Astonishingly, scientists observed, the new finch was established in just two generations, challenging the previous assumption that it takes hundreds of generations for a fresh species to evolve.
Around 36 years ago, a odd bird arrived on one of the Galapagos islands.
Princeton University scientists B.
Because of the distance, the male finch was not able to return home and so chose a mate from one of the three species native to Daphne Major.
"We didnt see him fly in from over the sea, but we noticed him shortly after he arrived". The research team followed the new species for six generations, taking blood samples for genetic analysis.
And what makes this discovery even more interesting is that it was published on the eve of the anniversary of the publication of Charles Darwin's magnum opus titled "On the Origin of Species by Means of Natural Selection, or the Preservation of Favoured Races in the Struggle for Life", which was released in 1859 and largely inspired by his time on the Galapagos Islands. Throughout our work on Daphne Major, we were in a position to discern the match up of two birds from varied species and then pursue to observe how speciation occurred.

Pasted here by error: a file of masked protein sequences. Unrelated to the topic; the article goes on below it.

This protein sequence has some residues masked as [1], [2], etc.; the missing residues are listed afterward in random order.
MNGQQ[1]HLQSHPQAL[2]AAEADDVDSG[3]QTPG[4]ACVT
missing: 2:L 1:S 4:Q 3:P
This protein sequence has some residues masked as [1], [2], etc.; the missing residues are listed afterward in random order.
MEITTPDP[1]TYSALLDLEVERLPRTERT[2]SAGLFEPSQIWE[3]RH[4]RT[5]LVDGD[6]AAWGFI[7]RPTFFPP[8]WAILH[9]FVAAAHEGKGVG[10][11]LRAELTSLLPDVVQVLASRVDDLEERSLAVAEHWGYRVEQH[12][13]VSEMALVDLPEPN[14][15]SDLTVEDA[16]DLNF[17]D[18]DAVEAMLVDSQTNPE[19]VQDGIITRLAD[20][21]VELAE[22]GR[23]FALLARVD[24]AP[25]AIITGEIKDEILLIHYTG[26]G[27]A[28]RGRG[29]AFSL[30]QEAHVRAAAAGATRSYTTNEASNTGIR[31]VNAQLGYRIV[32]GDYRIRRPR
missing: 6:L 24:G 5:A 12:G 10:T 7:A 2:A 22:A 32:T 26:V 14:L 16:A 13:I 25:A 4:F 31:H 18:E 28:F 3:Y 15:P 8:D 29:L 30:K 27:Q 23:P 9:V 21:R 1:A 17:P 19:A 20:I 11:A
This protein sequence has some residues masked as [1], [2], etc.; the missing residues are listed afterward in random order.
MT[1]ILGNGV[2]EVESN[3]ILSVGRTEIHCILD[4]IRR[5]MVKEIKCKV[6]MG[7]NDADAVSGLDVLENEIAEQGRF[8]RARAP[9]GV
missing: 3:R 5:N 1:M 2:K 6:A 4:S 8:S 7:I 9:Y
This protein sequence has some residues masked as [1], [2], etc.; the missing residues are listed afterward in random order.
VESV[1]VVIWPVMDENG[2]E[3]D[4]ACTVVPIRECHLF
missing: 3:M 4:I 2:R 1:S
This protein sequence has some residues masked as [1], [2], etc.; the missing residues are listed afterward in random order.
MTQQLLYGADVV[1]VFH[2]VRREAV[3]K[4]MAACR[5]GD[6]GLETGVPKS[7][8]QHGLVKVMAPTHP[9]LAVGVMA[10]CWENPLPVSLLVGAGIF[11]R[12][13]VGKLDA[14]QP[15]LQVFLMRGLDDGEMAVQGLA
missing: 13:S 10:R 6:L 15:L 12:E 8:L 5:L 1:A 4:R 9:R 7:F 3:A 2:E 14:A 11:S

Blood and DNA samples enabled researchers to discover that the unusual new bird was actually a large cactus finch of the species Geospiza conirostris from Española island, more than 100 km (62.14 miles) away from Daphne Major.
A Darwin's finch immigrated to an island in the Galapagos archipelago and began a new line of finch species with the local finch.
This is a remarkable observation which is demonstrated by the fact that native females do not recognize the mating calls of the new species, which is a form of behavioral isolation, meaning that the two species can no longer breed and are distinct.
However, when these Big Birds reached maturity they couldn't find mates because they couldn't repeat the song of the native finches; they were also different in size and that prevented them from attracting partners. The Galapagos Islands in the Pacific Ocean is such a remote area that it is the ideal place to study evolution, biodiversity and natural selection.
It was later discovered that the original "lost" male was a cactus finch that had originated from a neighboring island over 60 miles away called Espanola, Sciencemag.org reported. His species was from Española island.
"The novelty of this study is that we can follow the emergence of new species in the wild", said B. Rosemary Grant, a senior research biologist, emeritus, and a senior biologist in the Department of Ecology and Evolutionary Biology.